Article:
Intraoperative Evoked Potentials: A Review of Clinical Impact and Limitations | Abstract
Anesthesia & Clinical Research

Anesthesia & Clinical Research
Open Access

ISSN: 2155-6148


Intraoperative Evoked Potentials: A Review of Clinical Impact and Limitations

Ana Sofia Marafona and Humberto S Machado

Background: Nowadays, intraoperative evoked potentials are recommended in a variety of procedures but there is still a lack of standard protocols and consensus about warning criteria. Moreover, studies are now being made to fundament its risk-beneficial ratio through recordings’ predictive value for short and long term outcomes. Furthermore, wake up test limitations encouraged intraoperative evoked potentials research, a reliable monitoring technology.
Objectives: This literature revision aims to acknowledge last decade intraoperative evoked potentials technological advances and fundament its clinical impact in multiple contexts.
Methods: A literature review based on clinical series from 2007 to June 2017.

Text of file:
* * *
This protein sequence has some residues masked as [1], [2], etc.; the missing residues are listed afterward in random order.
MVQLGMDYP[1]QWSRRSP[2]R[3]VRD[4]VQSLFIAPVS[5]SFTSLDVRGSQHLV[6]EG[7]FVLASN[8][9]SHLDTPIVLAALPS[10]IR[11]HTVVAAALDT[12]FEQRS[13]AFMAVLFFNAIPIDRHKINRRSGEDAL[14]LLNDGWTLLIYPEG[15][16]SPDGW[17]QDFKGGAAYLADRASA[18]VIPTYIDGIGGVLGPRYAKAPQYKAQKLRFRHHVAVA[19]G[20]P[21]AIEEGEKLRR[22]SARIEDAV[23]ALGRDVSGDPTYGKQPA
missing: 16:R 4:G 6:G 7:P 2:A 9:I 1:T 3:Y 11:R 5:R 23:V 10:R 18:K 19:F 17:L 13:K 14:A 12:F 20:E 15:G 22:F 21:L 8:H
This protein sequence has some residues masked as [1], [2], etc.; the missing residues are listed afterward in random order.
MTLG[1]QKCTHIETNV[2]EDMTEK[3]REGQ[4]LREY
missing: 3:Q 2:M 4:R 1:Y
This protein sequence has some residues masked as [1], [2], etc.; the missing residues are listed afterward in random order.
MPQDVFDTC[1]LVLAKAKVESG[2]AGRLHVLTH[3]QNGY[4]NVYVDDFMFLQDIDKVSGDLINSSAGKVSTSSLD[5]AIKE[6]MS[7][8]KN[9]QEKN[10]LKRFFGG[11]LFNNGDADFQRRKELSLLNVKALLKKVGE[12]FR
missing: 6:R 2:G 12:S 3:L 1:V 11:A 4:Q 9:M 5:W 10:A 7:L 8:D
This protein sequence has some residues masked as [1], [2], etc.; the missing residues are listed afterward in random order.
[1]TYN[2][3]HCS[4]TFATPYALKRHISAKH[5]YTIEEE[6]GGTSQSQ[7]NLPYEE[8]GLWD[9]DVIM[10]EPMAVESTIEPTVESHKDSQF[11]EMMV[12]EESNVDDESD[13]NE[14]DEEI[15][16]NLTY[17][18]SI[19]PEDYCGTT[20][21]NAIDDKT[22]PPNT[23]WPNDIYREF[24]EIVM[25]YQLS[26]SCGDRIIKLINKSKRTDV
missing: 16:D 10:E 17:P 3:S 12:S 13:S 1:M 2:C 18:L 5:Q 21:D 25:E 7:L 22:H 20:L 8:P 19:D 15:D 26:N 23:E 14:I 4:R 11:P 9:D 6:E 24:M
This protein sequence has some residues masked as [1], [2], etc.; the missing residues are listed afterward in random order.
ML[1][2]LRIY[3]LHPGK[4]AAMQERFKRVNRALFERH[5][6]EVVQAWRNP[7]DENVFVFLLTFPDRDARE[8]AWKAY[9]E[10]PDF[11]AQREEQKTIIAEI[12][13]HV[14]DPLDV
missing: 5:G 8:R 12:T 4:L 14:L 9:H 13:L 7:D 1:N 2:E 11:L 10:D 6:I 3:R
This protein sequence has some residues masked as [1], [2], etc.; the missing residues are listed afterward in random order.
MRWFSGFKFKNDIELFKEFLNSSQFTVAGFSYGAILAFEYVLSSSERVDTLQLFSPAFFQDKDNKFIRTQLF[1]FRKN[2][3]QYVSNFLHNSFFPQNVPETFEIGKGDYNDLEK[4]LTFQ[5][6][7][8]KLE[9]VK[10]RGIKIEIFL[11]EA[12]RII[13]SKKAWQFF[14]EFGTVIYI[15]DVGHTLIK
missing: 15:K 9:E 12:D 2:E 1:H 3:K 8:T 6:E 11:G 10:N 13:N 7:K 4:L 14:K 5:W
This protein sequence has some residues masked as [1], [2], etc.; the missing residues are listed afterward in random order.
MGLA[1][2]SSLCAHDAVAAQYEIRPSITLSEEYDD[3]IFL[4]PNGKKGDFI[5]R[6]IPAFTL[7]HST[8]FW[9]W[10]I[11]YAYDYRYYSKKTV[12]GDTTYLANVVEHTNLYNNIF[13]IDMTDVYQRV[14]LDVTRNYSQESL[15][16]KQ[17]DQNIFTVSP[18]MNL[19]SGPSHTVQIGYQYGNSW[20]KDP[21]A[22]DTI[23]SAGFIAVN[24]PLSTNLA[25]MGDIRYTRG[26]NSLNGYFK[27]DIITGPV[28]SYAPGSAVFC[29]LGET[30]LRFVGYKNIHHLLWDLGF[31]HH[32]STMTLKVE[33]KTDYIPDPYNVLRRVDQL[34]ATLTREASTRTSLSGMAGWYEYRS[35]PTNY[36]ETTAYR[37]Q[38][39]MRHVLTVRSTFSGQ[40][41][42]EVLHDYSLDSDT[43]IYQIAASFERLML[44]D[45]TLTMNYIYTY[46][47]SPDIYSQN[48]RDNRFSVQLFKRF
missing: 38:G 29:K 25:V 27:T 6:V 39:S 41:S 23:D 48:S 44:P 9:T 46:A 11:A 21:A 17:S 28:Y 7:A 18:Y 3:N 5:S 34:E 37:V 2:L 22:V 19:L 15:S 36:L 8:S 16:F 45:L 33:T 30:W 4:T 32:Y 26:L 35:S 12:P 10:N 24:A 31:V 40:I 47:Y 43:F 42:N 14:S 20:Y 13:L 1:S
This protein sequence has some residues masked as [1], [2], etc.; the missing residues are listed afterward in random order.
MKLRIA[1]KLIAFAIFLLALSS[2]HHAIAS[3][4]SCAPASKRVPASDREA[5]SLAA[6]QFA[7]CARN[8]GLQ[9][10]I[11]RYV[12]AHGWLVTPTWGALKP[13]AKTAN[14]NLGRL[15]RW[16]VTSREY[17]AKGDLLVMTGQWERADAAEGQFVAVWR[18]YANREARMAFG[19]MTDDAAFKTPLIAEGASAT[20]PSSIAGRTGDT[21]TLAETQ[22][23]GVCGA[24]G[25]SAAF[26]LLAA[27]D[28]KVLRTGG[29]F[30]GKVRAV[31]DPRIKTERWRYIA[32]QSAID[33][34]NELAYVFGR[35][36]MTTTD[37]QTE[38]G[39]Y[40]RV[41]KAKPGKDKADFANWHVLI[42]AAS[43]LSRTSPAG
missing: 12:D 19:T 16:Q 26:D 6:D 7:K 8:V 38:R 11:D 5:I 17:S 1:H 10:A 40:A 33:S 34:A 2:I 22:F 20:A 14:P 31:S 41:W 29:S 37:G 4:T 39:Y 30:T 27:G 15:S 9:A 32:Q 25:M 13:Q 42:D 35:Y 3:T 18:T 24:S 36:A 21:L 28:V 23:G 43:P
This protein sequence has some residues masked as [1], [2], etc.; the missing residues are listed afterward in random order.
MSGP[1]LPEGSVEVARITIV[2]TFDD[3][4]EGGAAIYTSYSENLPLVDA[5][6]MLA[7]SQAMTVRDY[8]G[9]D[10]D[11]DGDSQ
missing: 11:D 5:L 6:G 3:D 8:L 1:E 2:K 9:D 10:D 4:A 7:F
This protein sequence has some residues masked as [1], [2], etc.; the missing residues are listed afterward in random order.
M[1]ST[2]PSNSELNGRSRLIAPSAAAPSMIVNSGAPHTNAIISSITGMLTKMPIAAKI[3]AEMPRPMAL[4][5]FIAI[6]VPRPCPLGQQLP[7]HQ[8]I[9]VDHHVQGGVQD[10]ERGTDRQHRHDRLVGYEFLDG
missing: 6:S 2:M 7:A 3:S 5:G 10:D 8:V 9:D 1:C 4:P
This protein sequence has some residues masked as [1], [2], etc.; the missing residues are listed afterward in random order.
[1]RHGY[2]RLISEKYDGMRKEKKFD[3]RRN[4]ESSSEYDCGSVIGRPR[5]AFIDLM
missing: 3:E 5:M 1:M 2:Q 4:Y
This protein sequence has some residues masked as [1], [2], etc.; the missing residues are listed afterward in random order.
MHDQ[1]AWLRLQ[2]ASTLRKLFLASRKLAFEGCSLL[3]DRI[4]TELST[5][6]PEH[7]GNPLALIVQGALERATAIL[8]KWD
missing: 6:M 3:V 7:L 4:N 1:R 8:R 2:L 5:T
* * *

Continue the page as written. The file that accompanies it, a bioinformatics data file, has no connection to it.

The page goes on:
Results: Combined intraoperative evoked potentials sensitivity and specificity of IONM for sensory motor impairment was 100 and 98%, respectively. SSEP (somatosensory evoked potentials) and MEP (motor evoked potentials) responses successfully recognize sensory and motor cortex, 91% and 99%, correspondingly. Upon that, combined monitoring modalities are considered essential since they can limit unnecessary morbidity. In series, 3.83% of recordings were altered and 44.44% reversible. Despite requiring predictive factors for neurological injury identification, reversibility and decreased duration of altered waveform indicates a favorable outcome, based on presentation and discharge evaluation. In opposition, irreversibility of signal’s deterioration is related to a decrease on Glasgow outcome scale at long-term follow up. At last, intraoperative evoked potentials demonstrated high sensitivity, specificity and negative predictive value.
Conclusions: Intraoperative evoked potentials have a role as an adjuvant-monitoring tool. Risk-beneficial studies recommend its use in surgeries with known risk of neurological injury. Furthermore, surgical procedures are more accurate and integrity of neurologic pathways better preserved when real time monitored is used. As a result, outcomes tend to be better and more predictable. Nevertheless, standardized protocols, warning signals criterion and specialized teams with adequate communication are still required in order to accurately detect waveform deterioration and exclude artifacts.

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